The Humdrum of Life Under Lockdown

Having spent more than a year in and out of lockdowns, many of us have started to experience unexplainable symptoms such as tiredness and a general lack of motivation as we muddle through the days. This cognitive fog is a result of pandemic burnout as we go through the same motions every day.

The author(s)

  • Ed Allen
  • Nikki Soo Public Affairs
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Having spent more than a year in and out of lockdowns, many of us have started to experience unexplainable symptoms such as tiredness and a general lack of motivation as we muddle through the days. This cognitive fog is a result of pandemic burnout as we go through the same motions every day. Life under the third lockdown in the UK, which began on 6 January 2021, has certainly added to this sense of stagnation, or ‘languishing’ as termed by psychologist Corey Keys.

This phenomenon was certainly the lived experience of the participants we worked with as part of our Lockdown Diaries project last year, and who we recently revisited in order to understand how they were coping as we first embarked on the roadmap out of the third lockdown. Between 1 March and 14 March 2021, our six participants used their smartphones to share videos, images, and notes about daily life and talk to us about the pandemic.

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Similar to cognitive fog, pandemic burnout and ‘languishing’, the key themes emerging from our research were boredom and monotony. Participants told us in a dull, flat tone of voice, nearly every day, that their lives were unremarkable and unexciting. In the following video Charlie tells us how boring the last few months have been:

Our participants tried different things to stay entertained. Carolyn picked up Spanish with the help of the Duolingo app, and Martin began renovating a home for his daughter and grandson. Some used the time for self-reflection and to find a different path in life. Sophie began meditating daily during the second lockdown and then chose to pursue a yoga training course. And with a lack of things to do, participants took time to appreciate the small joys in life. Charlie enjoyed takeaways and video gaming with his friends, and Martin was buoyed by his hens’ egg laying capabilities.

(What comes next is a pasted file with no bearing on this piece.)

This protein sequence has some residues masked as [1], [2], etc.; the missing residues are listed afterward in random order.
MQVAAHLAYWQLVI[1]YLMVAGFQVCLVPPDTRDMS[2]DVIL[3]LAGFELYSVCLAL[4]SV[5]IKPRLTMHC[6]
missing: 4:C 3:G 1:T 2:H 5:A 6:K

The long lockdown also left participants feeling demotivated. This was particularly evident among those who had to home-school their children. Jess and Jane mentioned how both they and their kids struggled to stay engaged with learning at home as lockdown continued. Jane described how her daughter was enthusiastic about online Zoom classes last September, but that this was no longer the case.

“Forcing her to sit in front of a screen and do all this has been quite tough.” – Jane

Nor were they alone in this; a recent KnowledgePanel Poll found that three in ten (31%) parents stated that home schooling has not gone well[1].

Looking towards the future, the roadmap out of lockdown has led to mixed feelings. Like three in five (61%) of the public who find it hard to be positive about the future[2], we found differing levels of confidence amongst our participants. Charlie, who’s in a band, was keen to start playing again and is already enjoying studio time. On the other hand, Carolyn, a retiree who is recovering from long COVID, was apprehensive about going back to her busy social and volunteering life.  

In spite of the difficulties they have faced though, our participants have tried to stay positive as they look towards the future. With the vaccination programme underway, many of them are keen to get theirs, and see this as the route out of lockdown. Sophie, like over four in five (83%) of the UK[3] , intends to get vaccinated as soon as she can and has already made plans to travel with her group of girlfriends later this year.

They also reflected that, ultimately, we might find that the ‘new normal’ looks and feels a lot like our pre-COVID routines. They also wondered whether, as we ease our way back into shops, pubs, gyms, public transport and each other’s arms, we might find that symptoms of brain fog and pandemic burnout will give way to excitement as we can once again do the things we have all missed.

 

[1] 3,588 British adults aged 18+ were interviewed online on the Ipsos MORI UK KnowledgePanel between 4 - 10 March 2021.  674 were parents/guardians, of whom 520 were parents/guardians of children who needed home-schooling.

[2] Ipsos MORI interviewed a representative sample of 1,065 British adults aged 18-75. Interviews were conducted online from 8th-11th January 2021. Data are weighted to match the profile of the population. All polls are subject to a wide range of potential sources of error.

[3]  Ipsos tracking survey conducted on the Global Advisor online platform from 11th – 14th March 2021 with 1,000 British adults aged 16-74.

 

For more insights or information contact, Ed Allen or Nikki Soo

The author(s)

  • Ed Allen
  • Nikki Soo Public Affairs

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